Rosalia’s Story Part 18: Labor Begins


“What will you and Stan do after the baby is born? I am afraid you will not be able to stay here next year.”

“I understand,” Rosa answered. “We are saving for a house. I know how to sew and I intend to sew dresses for the rich ladies.”

500-gh-1930-may-p-218-lane-bryant-maternity-catalog-ad“Hmmm,” Mrs. Petroski thought to herself. But she had no idea of the quality of Rosa’s work, nor of the speed at which Rosa could produce a garment.

“Mrs. Petroski,” Rosa said one morning while she and her landlady hung laundry on the sagging rope in the backyard of the house she and Stan were renting, “what is a gopher?”

“Ah, that is a small rodent.”

“And what is a foot ball?”

“A what?” Mrs. Petroski asked.

“A foot ball. I heard someone on the streetcar say he was excited because these gophers were to be in a conference with some other gophers in the fall.”

After a few moments, Mrs. Petroski started laughing. “Oh, my dear,” she said,  “I often forget that American ways are strange to people who have come only recently. Football is a game,” she said. She went on to explain who the Minnesota Gophers were and that they probably would win a conference..all of which confused Rosalia even more.

Rosalia shook her head and pushed wooden clothespins down even harder on the corners of the heavy cotton sheets she had just washed. A mild tremor crawled up her now huge belly.

“That baby of yours is about to be born, no?” Mrs. Petroski asked as she looked down at Rosa’s stomach. “About maybe two more weeks, perhaps.”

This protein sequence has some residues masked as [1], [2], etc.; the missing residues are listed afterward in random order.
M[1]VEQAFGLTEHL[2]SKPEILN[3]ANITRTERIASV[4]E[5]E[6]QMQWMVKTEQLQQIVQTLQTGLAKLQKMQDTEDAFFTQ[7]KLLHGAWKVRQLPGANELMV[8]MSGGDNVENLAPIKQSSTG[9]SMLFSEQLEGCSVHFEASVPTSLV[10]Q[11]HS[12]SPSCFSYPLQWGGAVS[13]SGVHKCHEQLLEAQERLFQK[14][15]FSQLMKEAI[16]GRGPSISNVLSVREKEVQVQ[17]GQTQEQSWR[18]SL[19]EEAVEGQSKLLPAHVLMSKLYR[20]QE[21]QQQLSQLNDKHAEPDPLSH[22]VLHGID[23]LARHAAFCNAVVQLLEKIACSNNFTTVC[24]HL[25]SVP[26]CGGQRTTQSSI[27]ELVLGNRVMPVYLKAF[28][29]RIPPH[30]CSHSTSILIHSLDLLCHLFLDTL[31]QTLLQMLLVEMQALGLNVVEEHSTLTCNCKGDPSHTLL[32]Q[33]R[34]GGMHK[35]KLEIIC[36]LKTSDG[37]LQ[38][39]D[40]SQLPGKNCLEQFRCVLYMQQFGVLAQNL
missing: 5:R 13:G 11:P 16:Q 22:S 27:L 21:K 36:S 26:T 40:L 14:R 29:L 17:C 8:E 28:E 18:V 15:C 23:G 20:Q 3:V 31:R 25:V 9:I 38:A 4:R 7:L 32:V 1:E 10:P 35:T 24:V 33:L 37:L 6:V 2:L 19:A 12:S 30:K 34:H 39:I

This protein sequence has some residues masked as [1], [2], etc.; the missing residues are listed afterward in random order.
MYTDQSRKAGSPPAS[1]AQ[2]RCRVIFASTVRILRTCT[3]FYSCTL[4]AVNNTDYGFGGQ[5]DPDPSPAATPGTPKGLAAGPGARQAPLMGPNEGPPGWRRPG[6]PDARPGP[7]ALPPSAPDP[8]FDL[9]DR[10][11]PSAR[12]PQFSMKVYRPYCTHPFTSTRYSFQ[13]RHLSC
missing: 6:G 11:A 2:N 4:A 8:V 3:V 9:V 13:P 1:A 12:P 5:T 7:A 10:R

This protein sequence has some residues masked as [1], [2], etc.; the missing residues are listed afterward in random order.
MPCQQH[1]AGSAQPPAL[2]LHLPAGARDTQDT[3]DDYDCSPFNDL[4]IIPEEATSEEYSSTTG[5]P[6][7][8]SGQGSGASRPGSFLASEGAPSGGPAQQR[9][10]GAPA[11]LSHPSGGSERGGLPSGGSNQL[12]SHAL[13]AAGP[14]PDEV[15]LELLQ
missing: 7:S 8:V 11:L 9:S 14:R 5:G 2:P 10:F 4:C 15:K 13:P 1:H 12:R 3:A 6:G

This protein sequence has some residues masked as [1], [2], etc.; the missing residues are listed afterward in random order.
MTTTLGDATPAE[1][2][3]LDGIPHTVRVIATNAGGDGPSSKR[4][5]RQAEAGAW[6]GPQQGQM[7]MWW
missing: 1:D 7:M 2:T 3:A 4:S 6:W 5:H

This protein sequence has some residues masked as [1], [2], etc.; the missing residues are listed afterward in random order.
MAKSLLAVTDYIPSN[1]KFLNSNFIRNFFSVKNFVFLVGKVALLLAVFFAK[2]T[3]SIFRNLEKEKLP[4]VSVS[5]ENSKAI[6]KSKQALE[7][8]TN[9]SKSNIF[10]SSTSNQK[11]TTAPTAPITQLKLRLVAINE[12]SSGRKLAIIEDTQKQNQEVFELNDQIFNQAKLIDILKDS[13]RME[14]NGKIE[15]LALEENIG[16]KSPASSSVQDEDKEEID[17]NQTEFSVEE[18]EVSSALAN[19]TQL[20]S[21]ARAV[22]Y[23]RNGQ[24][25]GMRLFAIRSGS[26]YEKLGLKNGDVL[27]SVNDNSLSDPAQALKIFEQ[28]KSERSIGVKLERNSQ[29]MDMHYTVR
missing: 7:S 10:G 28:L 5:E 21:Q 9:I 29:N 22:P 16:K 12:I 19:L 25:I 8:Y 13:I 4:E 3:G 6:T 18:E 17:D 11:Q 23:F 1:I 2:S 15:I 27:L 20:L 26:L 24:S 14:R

Rosa said nothing. In Poland her mother would have delivered her baby. But she had no close family in Minneapolis.

Shyly, Rosa asked Mrs. Petroski if she knew any midwives.

“Of course!”


Mrs. Petroski’s observation was remarkably accurate; sure enough, Rosa goes into labor on June 17. A pre-arranged knocking on the floor with a broom lets Mrs. Petroski know it is time to walk the few blocks for the midwife.

Rosa waves a shaking hand at Stan who, in accordance with church laws, goes to church. But when he comes home again and discovers that Rosa is still in the spasms of labor, he climbs down the duplex steps and sits on the  edge of the the wooden porch. He listens as Rosa’s moans becomes screams. And he is frightened.


Author: Judy Westergard

Retired English teacher, self-taught painter, inveterate reader and still lovin' my Kindle!

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